It was believed to also cure skin problems, bruises, inflammation, stress, colds, fevers…the list goes on. We now know that this is due to the high content of gamma-linolenic acid. It also contains potassium, calcium and mineral salts.

blue means 'open for business' in bee-speak

I found references to it being used as an embroidery subject as far back as the 17th century and quite a few modern stitches as well. Understandable since it’s such a friendly and straightforward flower.


In my opinion, the flowers are the tastiest part of the plant. They can be candied for tops of cupcakes, thrown in a salad or frozen in ice cubes for beverages. I like to toss a handful into a glass of water with a slice of lemon – the beverage takes on a nice little ‘tingle’ from the mineral salts and it instantly makes your dull glass of H2o completely fabulous. Borage tastes like cucumber so it adds a fresh coolness, or maybe cool freshness to whatever it’s with. If you’re into companion planting, it likes to be near strawberries. Who doesn’t like to be near strawberries?

Borage seed

Many sources said it should be taken “in moderation” and the sepals are NOT edible. Besides the flower, the stems and leaves are edible and I found lots of recipes for savory dishes like the ‘Borage Fritters’ by Maria Batali – which I’m planning to try! My absolute favorite way to have it is in a glass of wine, just like the ancients and I can say quite honestly that I’m in a much better mood afterward. 🙂

Borage, Bubbles and strawBerries

Read Full Post »

I didn’t want to tell the tree or weed what it was. I wanted it to tell me something and through me express its meaning in nature. ~ Wynn Bullock

Wynn Bullock was a photographer from the early to mid 1900’s. Here’s a link to some of his photographs.

Peanut greets the morning sun

Yesterday, for the first time in a long time, I went outside with my coffee and didn’t do anything else first. There was no coastal fog or clammy cloud cover, no phones ringing or office work calling me, no homework or housework that was urgent or tugging at my thoughts. There wasn’t even a neighborhood dude running a power tool, weed eater or lawn mower. Stepping out onto the cool grass in my bare feet into a peaceful enchantment accompanied by nothing but birds, bees and Peanut: pure unadulterated bliss. These are the mornings I live for and I haven’t had one in a looooong time…thank you Mother Universe.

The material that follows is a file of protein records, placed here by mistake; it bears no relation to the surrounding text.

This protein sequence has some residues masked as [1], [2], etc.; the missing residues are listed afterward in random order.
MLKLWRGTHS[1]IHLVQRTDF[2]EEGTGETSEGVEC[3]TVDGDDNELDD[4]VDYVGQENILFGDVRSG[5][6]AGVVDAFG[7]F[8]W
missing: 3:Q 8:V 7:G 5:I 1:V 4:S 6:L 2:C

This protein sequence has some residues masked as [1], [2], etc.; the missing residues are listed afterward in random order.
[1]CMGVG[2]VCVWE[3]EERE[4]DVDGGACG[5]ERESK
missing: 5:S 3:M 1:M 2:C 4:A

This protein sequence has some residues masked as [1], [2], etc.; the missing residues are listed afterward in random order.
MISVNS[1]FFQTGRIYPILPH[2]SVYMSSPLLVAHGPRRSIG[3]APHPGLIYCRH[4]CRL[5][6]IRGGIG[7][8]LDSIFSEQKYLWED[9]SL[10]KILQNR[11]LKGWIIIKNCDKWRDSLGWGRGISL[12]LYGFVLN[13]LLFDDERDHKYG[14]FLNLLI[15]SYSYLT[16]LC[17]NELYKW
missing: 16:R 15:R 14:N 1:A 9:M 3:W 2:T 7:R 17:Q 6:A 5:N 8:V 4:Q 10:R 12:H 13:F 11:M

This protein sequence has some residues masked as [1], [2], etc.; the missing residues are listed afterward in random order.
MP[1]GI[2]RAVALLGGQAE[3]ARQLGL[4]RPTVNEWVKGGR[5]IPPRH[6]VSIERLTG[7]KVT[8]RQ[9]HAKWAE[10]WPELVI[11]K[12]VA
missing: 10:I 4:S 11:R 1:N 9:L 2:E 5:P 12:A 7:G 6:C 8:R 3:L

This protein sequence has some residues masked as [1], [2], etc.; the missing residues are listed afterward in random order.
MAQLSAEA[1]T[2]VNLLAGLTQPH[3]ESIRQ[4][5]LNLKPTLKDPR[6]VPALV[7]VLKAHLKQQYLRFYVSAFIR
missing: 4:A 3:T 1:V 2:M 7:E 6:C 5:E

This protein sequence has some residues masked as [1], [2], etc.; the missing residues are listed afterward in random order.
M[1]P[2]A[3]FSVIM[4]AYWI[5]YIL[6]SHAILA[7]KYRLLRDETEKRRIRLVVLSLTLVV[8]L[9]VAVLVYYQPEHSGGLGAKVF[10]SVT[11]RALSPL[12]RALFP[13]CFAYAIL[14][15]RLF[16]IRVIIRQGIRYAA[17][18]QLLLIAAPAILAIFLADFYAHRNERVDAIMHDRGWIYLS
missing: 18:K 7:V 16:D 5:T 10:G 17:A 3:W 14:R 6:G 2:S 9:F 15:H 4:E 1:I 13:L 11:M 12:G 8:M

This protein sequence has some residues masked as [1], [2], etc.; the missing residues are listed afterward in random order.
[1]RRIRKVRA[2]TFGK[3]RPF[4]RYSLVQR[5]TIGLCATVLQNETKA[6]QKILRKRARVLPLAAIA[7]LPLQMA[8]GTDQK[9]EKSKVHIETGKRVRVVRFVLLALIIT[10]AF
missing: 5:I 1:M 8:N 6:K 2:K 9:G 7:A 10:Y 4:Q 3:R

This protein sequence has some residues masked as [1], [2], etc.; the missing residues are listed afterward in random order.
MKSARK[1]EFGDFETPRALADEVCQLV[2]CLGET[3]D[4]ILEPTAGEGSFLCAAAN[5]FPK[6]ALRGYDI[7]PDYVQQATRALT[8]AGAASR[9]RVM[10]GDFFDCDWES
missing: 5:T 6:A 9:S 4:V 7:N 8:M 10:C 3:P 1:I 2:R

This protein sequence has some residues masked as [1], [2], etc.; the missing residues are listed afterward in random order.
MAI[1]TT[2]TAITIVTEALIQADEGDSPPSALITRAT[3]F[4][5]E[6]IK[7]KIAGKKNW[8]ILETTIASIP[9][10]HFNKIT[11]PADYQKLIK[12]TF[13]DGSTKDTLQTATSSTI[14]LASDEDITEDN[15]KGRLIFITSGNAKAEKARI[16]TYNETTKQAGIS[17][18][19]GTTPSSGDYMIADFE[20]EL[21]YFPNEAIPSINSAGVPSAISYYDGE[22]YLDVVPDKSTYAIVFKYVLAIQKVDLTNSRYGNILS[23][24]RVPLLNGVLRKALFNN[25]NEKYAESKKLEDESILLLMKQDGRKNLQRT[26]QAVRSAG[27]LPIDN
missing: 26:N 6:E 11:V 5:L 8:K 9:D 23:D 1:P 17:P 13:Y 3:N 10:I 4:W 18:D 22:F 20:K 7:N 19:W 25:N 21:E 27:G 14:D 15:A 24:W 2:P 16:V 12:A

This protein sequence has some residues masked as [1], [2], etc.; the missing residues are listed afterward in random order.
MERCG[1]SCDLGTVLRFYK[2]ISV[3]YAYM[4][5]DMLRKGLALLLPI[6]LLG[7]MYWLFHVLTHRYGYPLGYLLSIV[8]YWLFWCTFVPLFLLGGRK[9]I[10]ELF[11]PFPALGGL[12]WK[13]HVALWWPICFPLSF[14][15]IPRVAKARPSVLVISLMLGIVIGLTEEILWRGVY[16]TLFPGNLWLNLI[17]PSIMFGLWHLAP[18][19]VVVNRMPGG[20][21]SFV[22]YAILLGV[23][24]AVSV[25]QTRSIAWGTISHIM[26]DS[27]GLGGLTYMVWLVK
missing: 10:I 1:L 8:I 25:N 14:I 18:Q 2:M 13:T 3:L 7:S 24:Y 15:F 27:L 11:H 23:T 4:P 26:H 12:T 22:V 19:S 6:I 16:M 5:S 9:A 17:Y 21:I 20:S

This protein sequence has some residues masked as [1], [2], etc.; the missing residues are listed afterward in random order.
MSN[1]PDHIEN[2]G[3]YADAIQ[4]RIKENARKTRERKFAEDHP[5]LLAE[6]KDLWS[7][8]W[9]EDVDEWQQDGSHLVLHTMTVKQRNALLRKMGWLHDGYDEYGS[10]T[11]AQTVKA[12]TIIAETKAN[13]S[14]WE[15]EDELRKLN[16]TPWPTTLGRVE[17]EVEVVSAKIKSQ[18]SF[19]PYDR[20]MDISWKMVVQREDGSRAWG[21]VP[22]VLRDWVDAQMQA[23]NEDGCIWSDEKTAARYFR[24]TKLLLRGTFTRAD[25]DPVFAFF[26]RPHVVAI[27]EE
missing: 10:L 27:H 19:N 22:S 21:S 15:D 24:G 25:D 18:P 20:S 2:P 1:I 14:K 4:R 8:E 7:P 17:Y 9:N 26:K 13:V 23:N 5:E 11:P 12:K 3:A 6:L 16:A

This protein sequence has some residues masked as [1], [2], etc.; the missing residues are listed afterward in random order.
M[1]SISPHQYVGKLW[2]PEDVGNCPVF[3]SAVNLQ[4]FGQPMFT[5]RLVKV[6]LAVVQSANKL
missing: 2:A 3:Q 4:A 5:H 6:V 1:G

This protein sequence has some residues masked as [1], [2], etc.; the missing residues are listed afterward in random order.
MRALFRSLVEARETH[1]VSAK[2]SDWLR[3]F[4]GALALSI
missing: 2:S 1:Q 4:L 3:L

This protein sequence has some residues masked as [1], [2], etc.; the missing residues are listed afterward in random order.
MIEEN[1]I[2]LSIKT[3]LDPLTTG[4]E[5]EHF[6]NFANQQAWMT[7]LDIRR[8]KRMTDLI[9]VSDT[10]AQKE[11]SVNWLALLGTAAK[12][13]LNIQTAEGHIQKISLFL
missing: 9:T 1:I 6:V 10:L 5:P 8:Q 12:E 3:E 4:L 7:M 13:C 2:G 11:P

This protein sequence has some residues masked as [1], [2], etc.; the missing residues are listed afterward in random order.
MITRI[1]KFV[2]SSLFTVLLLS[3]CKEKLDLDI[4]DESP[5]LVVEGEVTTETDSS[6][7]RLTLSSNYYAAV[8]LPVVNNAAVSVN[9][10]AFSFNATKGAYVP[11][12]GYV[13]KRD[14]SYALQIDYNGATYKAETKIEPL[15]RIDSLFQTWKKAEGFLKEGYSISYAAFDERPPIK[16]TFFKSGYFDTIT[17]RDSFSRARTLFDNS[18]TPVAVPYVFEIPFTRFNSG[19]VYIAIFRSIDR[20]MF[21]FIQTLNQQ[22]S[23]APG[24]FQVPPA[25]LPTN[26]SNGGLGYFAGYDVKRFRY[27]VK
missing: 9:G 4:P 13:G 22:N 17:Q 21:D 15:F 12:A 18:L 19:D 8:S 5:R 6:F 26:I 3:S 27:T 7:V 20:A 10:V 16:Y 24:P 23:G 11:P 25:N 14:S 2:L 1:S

Cilantro/Coriander blooming with Nasturtiums

Since the sun has finally been shining a little lately and it’s warming up at last, everything is growing in cosmic bursts. I look out the window one day and I have grape vines. Looking out the next day reveals that the grape vines are snaking out all over the back lawn desperately needing to be tied up. So, now that the Moon is waning and the planting is done, it’s time to do lots and lots of clean up work, starting with pulling out weeds.

Borage flowers decorate the grass

Normally, I’m not a weed puller. If it’s green or makes flowers, it’s a legitimate plant and can stay. Morning Glories are considered a weed in many places but I actually spend money on seeds so I can have them growing on my fence. A weed is a weed when I say it’s a weed! Dandelions make good tea. Weeds are good for decoy plants – if aphids are eating a ‘weed’ next to the roses, they’re leaving the roses alone and I’m leaving the weed alone. Some weeds get to grow just so I can have mulch.

things are getting crowded!

However, when anything growing begins to hamper the well-being of another plant, that’s when it turns into a true weed. Right now, I have squash and tomatoes that need Sun and space and WATER! – anything in the way of that is getting pulled or moved. Mostly, I have wayward grass instead of true weeds. It goes in the compost pile. The next thing to get pulled is the Evening Primrose.

Evening Primrose tumbling over the garden wall

It’s beautiful and I love it, but it grows very wild and will take over the garden completely if left to its own devices. At a certain point it goes from being “enthusiastic” to being “pernicious”. It needs to be picked as it spreads and I either put it into vases or the mulch pile.

Passionflower is finally blooming!

So, while this rare and beautiful peace in my life lasts, I will be outside pruning and trimming and pulling, caging tomatoes and make trellises, moving things around to get more sun – or less sun – and breathing slowly so this RESPITE can work its magic.

Agapanthus getting ready to open

Have a safe and happy, but mostly peaceful, Memorial Day!

Read Full Post »